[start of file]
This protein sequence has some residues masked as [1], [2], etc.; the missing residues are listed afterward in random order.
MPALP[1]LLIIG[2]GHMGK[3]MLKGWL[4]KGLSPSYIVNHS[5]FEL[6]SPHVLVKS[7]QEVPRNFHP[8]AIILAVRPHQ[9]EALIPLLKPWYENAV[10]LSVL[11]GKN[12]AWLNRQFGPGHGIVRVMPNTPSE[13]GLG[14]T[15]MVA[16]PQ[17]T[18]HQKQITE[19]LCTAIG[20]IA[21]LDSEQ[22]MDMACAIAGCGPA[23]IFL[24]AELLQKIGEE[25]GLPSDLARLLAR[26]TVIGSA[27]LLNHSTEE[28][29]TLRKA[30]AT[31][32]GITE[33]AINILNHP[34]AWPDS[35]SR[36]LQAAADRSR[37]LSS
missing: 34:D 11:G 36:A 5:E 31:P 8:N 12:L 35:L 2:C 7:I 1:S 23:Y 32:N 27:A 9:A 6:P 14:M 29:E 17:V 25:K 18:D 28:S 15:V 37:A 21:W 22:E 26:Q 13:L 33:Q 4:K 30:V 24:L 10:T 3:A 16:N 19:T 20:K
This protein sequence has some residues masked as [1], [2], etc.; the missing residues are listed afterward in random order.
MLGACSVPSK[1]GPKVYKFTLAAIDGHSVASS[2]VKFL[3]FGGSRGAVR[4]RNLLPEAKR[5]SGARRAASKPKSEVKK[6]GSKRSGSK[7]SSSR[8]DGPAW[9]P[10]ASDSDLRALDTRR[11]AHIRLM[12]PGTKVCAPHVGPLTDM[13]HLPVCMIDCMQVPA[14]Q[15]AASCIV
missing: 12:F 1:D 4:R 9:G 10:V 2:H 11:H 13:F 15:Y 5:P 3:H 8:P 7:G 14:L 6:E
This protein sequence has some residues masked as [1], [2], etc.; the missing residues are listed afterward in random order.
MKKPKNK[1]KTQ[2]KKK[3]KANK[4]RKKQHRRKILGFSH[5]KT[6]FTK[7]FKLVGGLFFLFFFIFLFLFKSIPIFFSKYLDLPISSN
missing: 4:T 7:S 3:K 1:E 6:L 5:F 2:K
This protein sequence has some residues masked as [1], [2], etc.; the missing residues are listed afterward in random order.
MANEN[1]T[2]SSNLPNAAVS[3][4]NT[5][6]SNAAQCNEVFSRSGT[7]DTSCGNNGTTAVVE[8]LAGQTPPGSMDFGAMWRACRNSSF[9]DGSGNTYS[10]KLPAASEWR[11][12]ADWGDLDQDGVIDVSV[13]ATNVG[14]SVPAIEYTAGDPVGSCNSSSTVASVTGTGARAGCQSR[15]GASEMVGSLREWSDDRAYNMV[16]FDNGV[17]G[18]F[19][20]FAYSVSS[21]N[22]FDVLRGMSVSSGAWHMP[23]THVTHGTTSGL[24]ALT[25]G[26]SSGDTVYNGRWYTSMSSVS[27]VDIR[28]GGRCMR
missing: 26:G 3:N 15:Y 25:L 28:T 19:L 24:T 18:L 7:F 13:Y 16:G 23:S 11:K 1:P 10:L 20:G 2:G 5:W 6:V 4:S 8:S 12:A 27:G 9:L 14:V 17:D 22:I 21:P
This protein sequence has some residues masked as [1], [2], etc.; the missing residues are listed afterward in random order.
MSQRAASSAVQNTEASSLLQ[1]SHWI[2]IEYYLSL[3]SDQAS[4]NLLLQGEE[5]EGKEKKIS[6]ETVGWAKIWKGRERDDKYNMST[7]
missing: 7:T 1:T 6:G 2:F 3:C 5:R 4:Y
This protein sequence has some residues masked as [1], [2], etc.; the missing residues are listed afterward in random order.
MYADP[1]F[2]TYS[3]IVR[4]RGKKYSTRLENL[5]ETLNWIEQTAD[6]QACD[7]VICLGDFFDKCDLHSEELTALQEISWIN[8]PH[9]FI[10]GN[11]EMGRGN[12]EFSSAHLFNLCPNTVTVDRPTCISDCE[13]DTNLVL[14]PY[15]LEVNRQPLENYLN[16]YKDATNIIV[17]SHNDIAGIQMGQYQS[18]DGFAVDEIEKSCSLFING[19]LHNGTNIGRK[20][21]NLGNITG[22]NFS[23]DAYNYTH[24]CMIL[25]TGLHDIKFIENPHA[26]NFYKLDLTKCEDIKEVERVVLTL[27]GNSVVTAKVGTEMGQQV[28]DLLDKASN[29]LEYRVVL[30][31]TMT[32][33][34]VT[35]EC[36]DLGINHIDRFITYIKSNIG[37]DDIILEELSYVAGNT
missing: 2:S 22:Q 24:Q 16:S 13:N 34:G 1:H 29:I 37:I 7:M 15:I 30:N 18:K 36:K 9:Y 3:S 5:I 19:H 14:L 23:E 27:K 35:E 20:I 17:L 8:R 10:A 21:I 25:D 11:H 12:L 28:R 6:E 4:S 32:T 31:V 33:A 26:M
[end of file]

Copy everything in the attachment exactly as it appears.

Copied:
This protein sequence has some residues masked as [1], [2], etc.; the missing residues are listed afterward in random order.
MPALP[1]LLIIG[2]GHMGK[3]MLKGWL[4]KGLSPSYIVNHS[5]FEL[6]SPHVLVKS[7]QEVPRNFHP[8]AIILAVRPHQ[9]EALIPLLKPWYENAV[10]LSVL[11]GKN[12]AWLNRQFGPGHGIVRVMPNTPSE[13]GLG[14]T[15]MVA[16]PQ[17]T[18]HQKQITE[19]LCTAIG[20]IA[21]LDSEQ[22]MDMACAIAGCGPA[23]IFL[24]AELLQKIGEE[25]GLPSDLARLLAR[26]TVIGSA[27]LLNHSTEE[28][29]TLRKA[30]AT[31][32]GITE[33]AINILNHP[34]AWPDS[35]SR[36]LQAAADRSR[37]LSS
missing: 34:D 11:G 36:A 5:E 31:P 8:N 12:L 35:L 2:C 7:I 1:S 23:Y 32:N 27:A 9:A 6:P 14:M 29:E 17:V 25:K 18:D 28:S 15:V 37:A 21:W 22:E 26:Q 13:L 33:Q 4:K 30:V 24:L 10:T 3:A 16:N 19:T 20:K
This protein sequence has some residues masked as [1], [2], etc.; the missing residues are listed afterward in random order.
MLGACSVPSK[1]GPKVYKFTLAAIDGHSVASS[2]VKFL[3]FGGSRGAVR[4]RNLLPEAKR[5]SGARRAASKPKSEVKK[6]GSKRSGSK[7]SSSR[8]DGPAW[9]P[10]ASDSDLRALDTRR[11]AHIRLM[12]PGTKVCAPHVGPLTDM[13]HLPVCMIDCMQVPA[14]Q[15]AASCIV
missing: 12:F 1:D 4:R 9:G 10:V 2:H 11:H 13:F 15:Y 5:P 3:H 8:P 7:G 14:L 6:E
This protein sequence has some residues masked as [1], [2], etc.; the missing residues are listed afterward in random order.
MKKPKNK[1]KTQ[2]KKK[3]KANK[4]RKKQHRRKILGFSH[5]KT[6]FTK[7]FKLVGGLFFLFFFIFLFLFKSIPIFFSKYLDLPISSN
missing: 4:T 7:S 3:K 1:E 6:L 5:F 2:K
This protein sequence has some residues masked as [1], [2], etc.; the missing residues are listed afterward in random order.
MANEN[1]T[2]SSNLPNAAVS[3][4]NT[5][6]SNAAQCNEVFSRSGT[7]DTSCGNNGTTAVVE[8]LAGQTPPGSMDFGAMWRACRNSSF[9]DGSGNTYS[10]KLPAASEWR[11][12]ADWGDLDQDGVIDVSV[13]ATNVG[14]SVPAIEYTAGDPVGSCNSSSTVASVTGTGARAGCQSR[15]GASEMVGSLREWSDDRAYNMV[16]FDNGV[17]G[18]F[19][20]FAYSVSS[21]N[22]FDVLRGMSVSSGAWHMP[23]THVTHGTTSGL[24]ALT[25]G[26]SSGDTVYNGRWYTSMSSVS[27]VDIR[28]GGRCMR
missing: 26:G 3:N 15:Y 25:L 28:T 19:L 24:T 18:L 7:F 13:Y 16:G 23:S 11:K 1:P 10:L 20:G 2:G 5:W 6:V 4:S 8:S 12:A 27:G 9:L 14:V 17:D 22:I 21:P
This protein sequence has some residues masked as [1], [2], etc.; the missing residues are listed afterward in random order.
MSQRAASSAVQNTEASSLLQ[1]SHWI[2]IEYYLSL[3]SDQAS[4]NLLLQGEE[5]EGKEKKIS[6]ETVGWAKIWKGRERDDKYNMST[7]
missing: 7:T 1:T 6:G 2:F 3:C 5:R 4:Y
This protein sequence has some residues masked as [1], [2], etc.; the missing residues are listed afterward in random order.
MYADP[1]F[2]TYS[3]IVR[4]RGKKYSTRLENL[5]ETLNWIEQTAD[6]QACD[7]VICLGDFFDKCDLHSEELTALQEISWIN[8]PH[9]FI[10]GN[11]EMGRGN[12]EFSSAHLFNLCPNTVTVDRPTCISDCE[13]DTNLVL[14]PY[15]LEVNRQPLENYLN[16]YKDATNIIV[17]SHNDIAGIQMGQYQS[18]DGFAVDEIEKSCSLFING[19]LHNGTNIGRK[20][21]NLGNITG[22]NFS[23]DAYNYTH[24]CMIL[25]TGLHDIKFIENPHA[26]NFYKLDLTKCEDIKEVERVVLTL[27]GNSVVTAKVGTEMGQQV[28]DLLDKASN[29]LEYRVVL[30][31]TMT[32][33][34]VT[35]EC[36]DLGINHIDRFITYIKSNIG[37]DDIILEELSYVAGNT
missing: 2:S 22:Q 24:Q 16:S 13:N 34:G 1:H 29:I 37:I 7:M 15:I 30:N 18:K 36:K 9:Y 3:S 5:I 19:H 14:L 23:E 27:K 35:E 20:I 17:L 8:R 10:A 21:I 25:D 11:H 12:L 28:R 6:E 4:S 32:T 31:V 33:A 26:M